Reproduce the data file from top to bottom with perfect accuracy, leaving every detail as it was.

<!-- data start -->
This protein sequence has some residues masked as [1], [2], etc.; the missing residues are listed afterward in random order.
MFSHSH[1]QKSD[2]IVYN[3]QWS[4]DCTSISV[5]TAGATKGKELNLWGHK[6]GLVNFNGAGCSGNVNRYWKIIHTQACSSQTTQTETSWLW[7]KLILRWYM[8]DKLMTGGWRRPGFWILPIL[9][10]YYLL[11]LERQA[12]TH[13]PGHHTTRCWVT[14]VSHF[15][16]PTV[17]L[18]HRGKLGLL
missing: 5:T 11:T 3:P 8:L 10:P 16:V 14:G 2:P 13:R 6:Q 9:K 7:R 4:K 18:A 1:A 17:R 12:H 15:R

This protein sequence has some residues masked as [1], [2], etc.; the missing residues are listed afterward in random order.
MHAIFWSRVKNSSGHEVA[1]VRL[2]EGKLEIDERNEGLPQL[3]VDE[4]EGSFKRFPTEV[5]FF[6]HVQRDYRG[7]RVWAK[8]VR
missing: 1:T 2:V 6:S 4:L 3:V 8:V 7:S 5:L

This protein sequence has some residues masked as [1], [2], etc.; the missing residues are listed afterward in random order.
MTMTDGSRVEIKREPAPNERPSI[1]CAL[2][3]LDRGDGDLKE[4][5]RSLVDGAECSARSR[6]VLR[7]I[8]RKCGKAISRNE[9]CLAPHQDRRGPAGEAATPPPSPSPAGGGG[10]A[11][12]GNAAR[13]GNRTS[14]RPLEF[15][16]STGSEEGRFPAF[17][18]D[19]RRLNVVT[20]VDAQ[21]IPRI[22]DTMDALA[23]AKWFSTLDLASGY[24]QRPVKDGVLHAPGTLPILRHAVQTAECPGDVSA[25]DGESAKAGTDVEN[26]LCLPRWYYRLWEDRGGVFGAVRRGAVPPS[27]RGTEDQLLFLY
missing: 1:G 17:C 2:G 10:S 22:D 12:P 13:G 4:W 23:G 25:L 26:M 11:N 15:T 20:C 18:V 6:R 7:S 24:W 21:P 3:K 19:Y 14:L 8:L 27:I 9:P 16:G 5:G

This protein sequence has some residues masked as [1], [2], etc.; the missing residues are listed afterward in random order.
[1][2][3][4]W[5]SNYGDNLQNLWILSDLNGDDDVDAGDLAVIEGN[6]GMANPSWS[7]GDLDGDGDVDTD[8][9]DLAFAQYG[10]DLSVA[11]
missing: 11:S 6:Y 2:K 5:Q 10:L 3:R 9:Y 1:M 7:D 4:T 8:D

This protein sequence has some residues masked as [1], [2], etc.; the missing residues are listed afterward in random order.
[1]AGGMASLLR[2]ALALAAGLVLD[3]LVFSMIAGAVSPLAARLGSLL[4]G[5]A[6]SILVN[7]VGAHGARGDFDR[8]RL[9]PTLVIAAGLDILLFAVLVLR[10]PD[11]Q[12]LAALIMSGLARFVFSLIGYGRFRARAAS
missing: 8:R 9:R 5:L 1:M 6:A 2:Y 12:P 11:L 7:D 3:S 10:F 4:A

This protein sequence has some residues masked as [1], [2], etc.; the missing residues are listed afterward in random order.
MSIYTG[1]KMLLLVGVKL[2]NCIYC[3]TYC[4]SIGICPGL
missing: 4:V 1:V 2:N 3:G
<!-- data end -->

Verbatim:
This protein sequence has some residues masked as [1], [2], etc.; the missing residues are listed afterward in random order.
MFSHSH[1]QKSD[2]IVYN[3]QWS[4]DCTSISV[5]TAGATKGKELNLWGHK[6]GLVNFNGAGCSGNVNRYWKIIHTQACSSQTTQTETSWLW[7]KLILRWYM[8]DKLMTGGWRRPGFWILPIL[9][10]YYLL[11]LERQA[12]TH[13]PGHHTTRCWVT[14]VSHF[15][16]PTV[17]L[18]HRGKLGLL
missing: 5:T 11:T 3:P 8:L 10:P 16:V 14:G 2:P 13:R 6:Q 9:K 7:R 4:K 18:A 1:A 17:R 12:H 15:R

This protein sequence has some residues masked as [1], [2], etc.; the missing residues are listed afterward in random order.
MHAIFWSRVKNSSGHEVA[1]VRL[2]EGKLEIDERNEGLPQL[3]VDE[4]EGSFKRFPTEV[5]FF[6]HVQRDYRG[7]RVWAK[8]VR
missing: 1:T 2:V 6:S 4:L 3:V 8:V 7:S 5:L

This protein sequence has some residues masked as [1], [2], etc.; the missing residues are listed afterward in random order.
MTMTDGSRVEIKREPAPNERPSI[1]CAL[2][3]LDRGDGDLKE[4][5]RSLVDGAECSARSR[6]VLR[7]I[8]RKCGKAISRNE[9]CLAPHQDRRGPAGEAATPPPSPSPAGGGG[10]A[11][12]GNAAR[13]GNRTS[14]RPLEF[15][16]STGSEEGRFPAF[17][18]D[19]RRLNVVT[20]VDAQ[21]IPRI[22]DTMDALA[23]AKWFSTLDLASGY[24]QRPVKDGVLHAPGTLPILRHAVQTAECPGDVSA[25]DGESAKAGTDVEN[26]LCLPRWYYRLWEDRGGVFGAVRRGAVPPS[27]RGTEDQLLFLY
missing: 1:G 17:C 2:G 10:S 22:D 12:P 13:G 4:W 23:G 25:L 26:M 11:N 15:T 20:C 18:V 6:R 7:S 24:W 21:P 3:K 19:Y 14:L 8:L 27:I 9:P 16:G 5:G

This protein sequence has some residues masked as [1], [2], etc.; the missing residues are listed afterward in random order.
[1][2][3][4]W[5]SNYGDNLQNLWILSDLNGDDDVDAGDLAVIEGN[6]GMANPSWS[7]GDLDGDGDVDTD[8][9]DLAFAQYG[10]DLSVA[11]
missing: 11:S 6:Y 2:K 5:Q 10:L 3:R 9:Y 1:M 7:D 4:T 8:D

This protein sequence has some residues masked as [1], [2], etc.; the missing residues are listed afterward in random order.
[1]AGGMASLLR[2]ALALAAGLVLD[3]LVFSMIAGAVSPLAARLGSLL[4]G[5]A[6]SILVN[7]VGAHGARGDFDR[8]RL[9]PTLVIAAGLDILLFAVLVLR[10]PD[11]Q[12]LAALIMSGLARFVFSLIGYGRFRARAAS
missing: 8:R 9:R 5:L 1:M 6:A 2:Y 12:P 11:L 7:D 3:S 10:F 4:A

This protein sequence has some residues masked as [1], [2], etc.; the missing residues are listed afterward in random order.
MSIYTG[1]KMLLLVGVKL[2]NCIYC[3]TYC[4]SIGICPGL
missing: 4:V 1:V 2:N 3:G